The basic tentative working hypotheses of Chinese exorcists when dealing with ghostly and demonic forces is that upright conduct has the capacity to lead to the complete resolution of chaotic forces.  On the other hand, sex, blood, pain, and other yin substances and actions tend to draw out chaotic forces and even feed them. Thus, in this film an exorcist has to walk this line between drawing out chaotic evil and resolving it.  He does this while managing another not-so-well-behaved exorcist who would like to harness some of that slimy red yin power.  There are some scary monsters and basically the whole thing is about the undead, conceptualized as conflicting emotions which live on fear, lust and pain, endless loops of suffering.  You know, a real family film.  

Rigor Mortis doesn't actually let us know for sure whether it is a dream world imposing itself on reality or whether reality is just an illusory aspect of a dream world. Thus it posits the basic traditional-- Zhuangzi is dreaming he is a butterfly, and the butterfly is dreaming he is  Zhuangzi-- Operatic framework of illusion vs. disillusion (See Sophie Volpp ).

At this moment in history this sort of illusion vs. disillusion art work strikes me as a comic attack on modernity and rationality.  Truth isn't knowable so it isn't that important, lighten up already, it's just fake blood and special effects!  When it is all over we can get back to the important work of friending and unfriending people on Facebook.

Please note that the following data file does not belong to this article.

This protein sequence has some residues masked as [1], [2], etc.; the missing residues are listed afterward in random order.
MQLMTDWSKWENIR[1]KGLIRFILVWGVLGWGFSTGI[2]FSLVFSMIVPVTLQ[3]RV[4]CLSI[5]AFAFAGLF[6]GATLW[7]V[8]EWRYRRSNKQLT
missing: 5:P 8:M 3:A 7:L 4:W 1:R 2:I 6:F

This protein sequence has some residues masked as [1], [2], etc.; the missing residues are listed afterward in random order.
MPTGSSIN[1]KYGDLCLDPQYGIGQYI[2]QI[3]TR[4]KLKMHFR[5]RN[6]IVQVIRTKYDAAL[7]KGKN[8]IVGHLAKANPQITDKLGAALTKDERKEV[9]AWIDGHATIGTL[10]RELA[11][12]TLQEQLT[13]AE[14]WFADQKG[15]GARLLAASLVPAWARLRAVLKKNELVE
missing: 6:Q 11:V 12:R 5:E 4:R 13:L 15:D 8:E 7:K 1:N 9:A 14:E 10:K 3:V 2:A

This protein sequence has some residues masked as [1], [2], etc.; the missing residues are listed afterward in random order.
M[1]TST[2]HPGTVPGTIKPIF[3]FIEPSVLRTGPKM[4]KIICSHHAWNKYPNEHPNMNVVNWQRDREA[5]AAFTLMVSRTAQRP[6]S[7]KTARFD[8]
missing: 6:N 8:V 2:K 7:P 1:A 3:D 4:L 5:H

At the Daoist Conference in Boston the issue was raised that in popular film there is often label confusion between tangki or other ritual experts and Daoshi (literally: Officails of the Dao).  I would suggest that this may actually reflect real anxiety about the difficulty lay people have in knowing which types of ritual experts to trust.  Popular culture, documented in written plays and more recently by anthropologists of village level ritual, sometimes portrays Daoshi as wild warriors and liminal exorcists with amoral magical powers.  As we learned at the conference, some groups of elite literati were comfortable using spirit writing to create new forms of Daoism.  I think we are headed toward more expansive definitions of Daoism which may include illiterate but theatrically intelligent forms of Daoism.

Still there is good reason for caution about changing our definitions of Daosim.  I hope the discussion continues to be framed by Clifford Gertz's ideas that we try to be a form of literature which is expert at relating what people say about themselves, and each other.

Anyway, it is a fun movie, plenty of crows blood, creepy rituals and powerful talisman--check it out!